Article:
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This week’s education article was authored by Stephen Slappey, the CO and Marketing Director for Creative Consulting in Summerville, SC.
They always say if you have to explain the joke, it is no longer funny. So, to anyone that doesn’t see the humor in the title of this education moment in relation to Twitter, it’s your fault not my odd sense of humor. 
This week we will be talking about the wild and volatile world of Twitter. Twitter is an interesting beast when it comes to marketing. It is simplistic in its execution, yet difficult to master. Hopefully, in the next few minutes, you will have a better understanding of how Twitter works and a few do’s and don’ts to help you get the most out of the time you spend on Twitter. 
First, let’s start with the basics. Twitter is a short post content site. This means that everything that is posted has to be less the 140 characters. So, what does that mean for you? You have to use every single word to your advantage. Don’t try and get too wordy. Focus on getting straight to the point of your content. 
As an example, on Facebook you may try to say something like this: 
“Creative Consulting is looking forward to seeing everyone at our cookout on January 1st, 2027 at 11:00 PM until, you guessed it, TBD. There will be Dixie cups and water for everyone that comes. Come visit with everyone from the ever-elusive Bradley to the quiet and reserved Meg. So, get ready for a fantastic night to remember.” 
On Twitter you would word it more like this: 
“Creative Consulting Cookout 
January 1st, 2027 at 11:00 
Dixie cups and water provided, 
Come out and be ready to party!” 
So how often should you be posting? Every target audience is different and, like with everything in marketing, it is a trial and error system. Start with 2 – 3 posts per day spread out throughout the day. Then over time test different amounts of posting and at different times. 
As I have said in other education moments, the easiest way to streamline this process is to communicate with your clients. Consistently getting feedback from them about your posts and whether they are enjoying the content or not. “Stephen,” I hear you saying, “I don’t have time to spend posting throughout the day like that.” Yes, it is important to be active on social media every day (we recommend one to two hours daily across all platforms) but we understand that that is not always possible for most business owners. It will benefit you to find yourself a good third-party post-program. There are many out there, both paid and free. One that is a good starting point is a program called HootSuite. What HootSuite allows is for you to create all of your posts in advance and schedule them to go out throughout the week. There are many great third-party post programs so find one that works best for you! 
Next, let’s talk about content. Don’t just post about your business. There has to be a healthy mix between content about you, your town, your client’s interests, trending topics, and your business. Market research that we perform shows that businesses that post content relevant to their clients’ interests, as well as focus on their towns and community have over a 300% better engagement rate then pages that only post about their most recent sales and discounts. Provide someone information that pertains to their life and show how connected you are, and people will want to know what your business is all about. That is when you post about your company and link them to your site! Now your audience will be clicking that link in no time!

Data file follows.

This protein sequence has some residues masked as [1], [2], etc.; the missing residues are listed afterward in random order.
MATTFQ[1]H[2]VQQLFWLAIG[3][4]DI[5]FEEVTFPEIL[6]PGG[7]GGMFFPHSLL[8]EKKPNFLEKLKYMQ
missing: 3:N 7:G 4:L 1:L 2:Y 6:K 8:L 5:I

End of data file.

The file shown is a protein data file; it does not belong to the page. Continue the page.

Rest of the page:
Now that you know when and what to post, let’s talk a little bit about a few more important notes that are necessary to running a good Twitter. 
Once you have your content, it’s time to add in your hashtags and at-signs. Hashtags (#) are used on Twitter to link your post to a database filled with other posts that are related to the same content. If I wrote a post about Summerville, I would look on Twitter for relevant and heavily used hashtags to add at the end of my post. You can find these at any time by typing your hashtag into the search bar and seeing the most widely used verbiage. As I write this the most heavily used # for Summerville is #svillelife but tomorrow that may be different, so don’t assume you know what the current best # is to use. 
Don’t go too crazy. Use no more than five # per post. Let’s look back at our example twitter post but now let’s add #s. 
“Creative Consulting Cookout 
January 1st, 2027 at 11:00 PM 
Dixie cups and water provided 
Come out and be ready to party 
#Summervillelife #Summervilleevents #networking #businessnetworking “ 
Finally, let’s talk about at-signs. At-signs (@) are used like # but are used to link to other Twitter users. Doing this will let all of their followers see your post as well. Let’s say that our example, the cookout, was actually being put on by Creative Consulting and Hell Camp by AJ Hickey. We would want to change it to sounds something like this: 
“Creative Consulting Cookout 
January 1st, 2027 at 11:00 PM 
Dixie cups and water provided by CC 
Filet Mignon provided by @survivehc 
Come out and be ready to party 
#Summervillelife #Summervilleevents #networking #businessnetworking” 
Call to Action 
This week I challenge everyone to find a third-party poster/scheduler as well as start building yourself up a good list of posts. Your audience is out there, you just have to know how to reach them!